Getting Ready for 2021: New California Employment Laws
October 28, 2020
COVID-19 Related Bills
COVID-19 Workers’ Compensation Coverage: Effective immediately upon signing on September 17, 2020 is SB 1159, which establishes a “disputable presumption” that employees who suffer illness or death due to COVID-19 contracted the virus on the job and thus it is compensable through the employers’ workers compensation insurance. The bill also requires employers to inform their workers’ compensation insurance administrator in writing within 3 business days of learning an employee tested positive the following information: 1) that an employee has tested positive (but an employer only provides the employee’s name if the employee claims he/she contracted COVID-19 while at work and/or submitted a workers' compensation claim form), 2) the date that the employee tested positive (based on the date the specimen was collected for testing), 3) the address of where the employee worked during the 14-day period immediately preceding the date of the positive test, and 4) the highest number of employees who reported to work at the address of where the positive-employee worked in the 45-day preceding period. This law applies to employers with 5 or more employees and remains in effect until January 1, 2023.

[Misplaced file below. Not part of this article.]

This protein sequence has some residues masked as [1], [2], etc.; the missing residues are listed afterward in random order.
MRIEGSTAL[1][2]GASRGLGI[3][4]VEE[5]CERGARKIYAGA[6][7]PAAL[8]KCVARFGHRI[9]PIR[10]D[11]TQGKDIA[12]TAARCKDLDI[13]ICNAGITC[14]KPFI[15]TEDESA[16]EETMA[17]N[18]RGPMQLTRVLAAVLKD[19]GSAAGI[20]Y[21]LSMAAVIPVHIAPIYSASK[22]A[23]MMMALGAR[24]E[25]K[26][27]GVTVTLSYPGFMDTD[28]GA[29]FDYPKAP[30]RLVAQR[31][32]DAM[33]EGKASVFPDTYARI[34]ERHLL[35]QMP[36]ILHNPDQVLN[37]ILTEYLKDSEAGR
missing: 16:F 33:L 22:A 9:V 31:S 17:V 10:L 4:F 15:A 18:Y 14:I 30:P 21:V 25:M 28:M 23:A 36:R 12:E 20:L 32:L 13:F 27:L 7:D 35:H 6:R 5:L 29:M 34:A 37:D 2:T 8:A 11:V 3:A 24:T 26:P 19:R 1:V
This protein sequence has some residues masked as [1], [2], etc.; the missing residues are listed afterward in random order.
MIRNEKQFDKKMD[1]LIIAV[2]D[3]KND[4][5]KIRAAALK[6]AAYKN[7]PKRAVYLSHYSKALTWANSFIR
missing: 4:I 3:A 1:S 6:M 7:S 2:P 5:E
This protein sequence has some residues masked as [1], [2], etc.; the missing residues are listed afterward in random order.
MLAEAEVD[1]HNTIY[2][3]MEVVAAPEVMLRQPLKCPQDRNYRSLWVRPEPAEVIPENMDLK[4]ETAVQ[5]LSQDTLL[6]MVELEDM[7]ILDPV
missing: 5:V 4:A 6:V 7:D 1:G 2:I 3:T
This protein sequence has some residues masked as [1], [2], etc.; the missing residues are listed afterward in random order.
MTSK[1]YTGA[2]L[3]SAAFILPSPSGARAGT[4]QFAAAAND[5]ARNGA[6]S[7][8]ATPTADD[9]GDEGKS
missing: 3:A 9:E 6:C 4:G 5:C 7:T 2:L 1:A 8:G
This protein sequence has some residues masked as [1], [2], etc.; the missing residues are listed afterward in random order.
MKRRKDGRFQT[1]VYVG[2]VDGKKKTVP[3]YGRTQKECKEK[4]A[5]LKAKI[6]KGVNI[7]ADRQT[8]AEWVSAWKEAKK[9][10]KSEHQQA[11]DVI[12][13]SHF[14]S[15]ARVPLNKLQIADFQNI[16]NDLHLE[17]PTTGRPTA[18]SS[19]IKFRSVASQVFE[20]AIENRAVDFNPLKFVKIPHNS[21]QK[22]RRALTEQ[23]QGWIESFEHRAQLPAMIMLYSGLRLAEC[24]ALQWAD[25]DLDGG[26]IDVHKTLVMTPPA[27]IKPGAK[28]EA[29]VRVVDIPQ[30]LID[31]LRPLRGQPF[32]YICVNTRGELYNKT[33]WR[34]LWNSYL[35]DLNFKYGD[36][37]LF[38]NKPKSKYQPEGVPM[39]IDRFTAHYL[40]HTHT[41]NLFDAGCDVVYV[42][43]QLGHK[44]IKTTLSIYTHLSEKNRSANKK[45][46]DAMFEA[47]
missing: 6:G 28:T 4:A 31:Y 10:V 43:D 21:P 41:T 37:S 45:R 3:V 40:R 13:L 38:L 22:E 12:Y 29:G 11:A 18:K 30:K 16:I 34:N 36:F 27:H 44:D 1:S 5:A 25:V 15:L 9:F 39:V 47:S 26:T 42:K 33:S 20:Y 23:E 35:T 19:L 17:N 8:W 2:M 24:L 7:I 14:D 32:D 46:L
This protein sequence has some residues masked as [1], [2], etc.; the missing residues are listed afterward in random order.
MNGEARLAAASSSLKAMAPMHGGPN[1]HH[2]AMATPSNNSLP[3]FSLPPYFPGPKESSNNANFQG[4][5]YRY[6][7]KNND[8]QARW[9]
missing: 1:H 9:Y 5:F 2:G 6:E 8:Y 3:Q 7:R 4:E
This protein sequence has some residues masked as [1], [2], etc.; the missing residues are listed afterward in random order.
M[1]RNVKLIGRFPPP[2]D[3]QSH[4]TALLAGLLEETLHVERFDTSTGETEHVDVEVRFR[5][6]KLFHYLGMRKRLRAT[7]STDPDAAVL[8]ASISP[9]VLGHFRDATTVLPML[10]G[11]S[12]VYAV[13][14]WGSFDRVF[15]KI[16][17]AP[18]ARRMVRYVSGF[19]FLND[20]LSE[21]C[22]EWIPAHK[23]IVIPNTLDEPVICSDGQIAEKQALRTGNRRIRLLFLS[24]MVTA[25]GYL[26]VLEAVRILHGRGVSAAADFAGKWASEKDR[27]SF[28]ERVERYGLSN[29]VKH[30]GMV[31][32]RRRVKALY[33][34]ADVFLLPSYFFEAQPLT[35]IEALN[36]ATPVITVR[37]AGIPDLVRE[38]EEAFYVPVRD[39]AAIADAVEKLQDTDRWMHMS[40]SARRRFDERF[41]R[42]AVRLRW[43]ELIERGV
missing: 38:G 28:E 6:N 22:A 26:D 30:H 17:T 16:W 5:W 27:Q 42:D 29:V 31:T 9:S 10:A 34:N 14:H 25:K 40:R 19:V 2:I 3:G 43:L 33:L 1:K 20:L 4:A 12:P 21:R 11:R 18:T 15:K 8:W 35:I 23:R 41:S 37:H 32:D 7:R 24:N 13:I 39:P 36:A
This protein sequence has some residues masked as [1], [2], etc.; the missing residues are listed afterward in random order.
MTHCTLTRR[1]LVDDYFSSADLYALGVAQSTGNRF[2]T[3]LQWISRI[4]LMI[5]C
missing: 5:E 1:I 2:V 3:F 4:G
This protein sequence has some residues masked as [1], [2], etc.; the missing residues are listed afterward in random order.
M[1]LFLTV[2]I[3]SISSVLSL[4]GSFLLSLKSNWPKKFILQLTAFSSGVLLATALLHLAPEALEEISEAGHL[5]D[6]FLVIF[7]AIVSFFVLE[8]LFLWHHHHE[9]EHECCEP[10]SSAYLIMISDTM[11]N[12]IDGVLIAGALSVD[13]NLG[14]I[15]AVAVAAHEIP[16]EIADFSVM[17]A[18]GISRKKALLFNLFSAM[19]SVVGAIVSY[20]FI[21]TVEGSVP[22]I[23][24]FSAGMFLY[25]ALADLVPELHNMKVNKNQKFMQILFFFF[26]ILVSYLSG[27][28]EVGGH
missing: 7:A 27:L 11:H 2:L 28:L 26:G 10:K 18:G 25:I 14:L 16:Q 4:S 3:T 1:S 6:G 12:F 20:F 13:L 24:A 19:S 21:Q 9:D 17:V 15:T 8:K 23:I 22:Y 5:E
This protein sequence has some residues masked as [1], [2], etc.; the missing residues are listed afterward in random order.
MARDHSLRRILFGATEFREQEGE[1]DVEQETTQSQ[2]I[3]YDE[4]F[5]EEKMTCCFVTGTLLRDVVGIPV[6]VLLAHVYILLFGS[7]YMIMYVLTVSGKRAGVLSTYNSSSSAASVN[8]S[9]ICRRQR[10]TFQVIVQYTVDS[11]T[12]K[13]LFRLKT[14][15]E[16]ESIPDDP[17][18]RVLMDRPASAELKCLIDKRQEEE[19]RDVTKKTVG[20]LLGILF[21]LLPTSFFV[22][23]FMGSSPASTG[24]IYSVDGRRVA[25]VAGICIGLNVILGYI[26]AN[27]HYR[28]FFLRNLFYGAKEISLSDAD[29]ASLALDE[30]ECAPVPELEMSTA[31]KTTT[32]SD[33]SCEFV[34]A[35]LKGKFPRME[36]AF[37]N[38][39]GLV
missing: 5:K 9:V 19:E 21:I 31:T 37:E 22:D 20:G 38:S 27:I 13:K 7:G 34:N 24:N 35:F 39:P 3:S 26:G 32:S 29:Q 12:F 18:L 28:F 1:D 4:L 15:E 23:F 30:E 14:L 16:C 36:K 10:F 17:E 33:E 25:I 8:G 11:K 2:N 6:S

COVID-19 Mandated Reporting: AB 685 requires employers to immediately act – within one business day – upon receiving notice of potential exposure to COVID-19 in the workplace. Employers must provide written notice to all employees, the employers of subcontracted employees and employees’ representatives (i.e. unions) regarding: 1) possible exposure, 2) available COVID-related benefits (i.e. paid sick leave) and 3) the employers’ disinfection protocols and safety plan to eliminate further exposures. AB 685 also mandates that employers notify their local public health department if a COVID-19 “outbreak” occurs at the workplace and expands Cal/OSHA’s authority to issue Stop Work Orders for workplace that pose a risk of an “imminent hazard” relating to COVID-19. AB 685 takes effect January 1, 2021.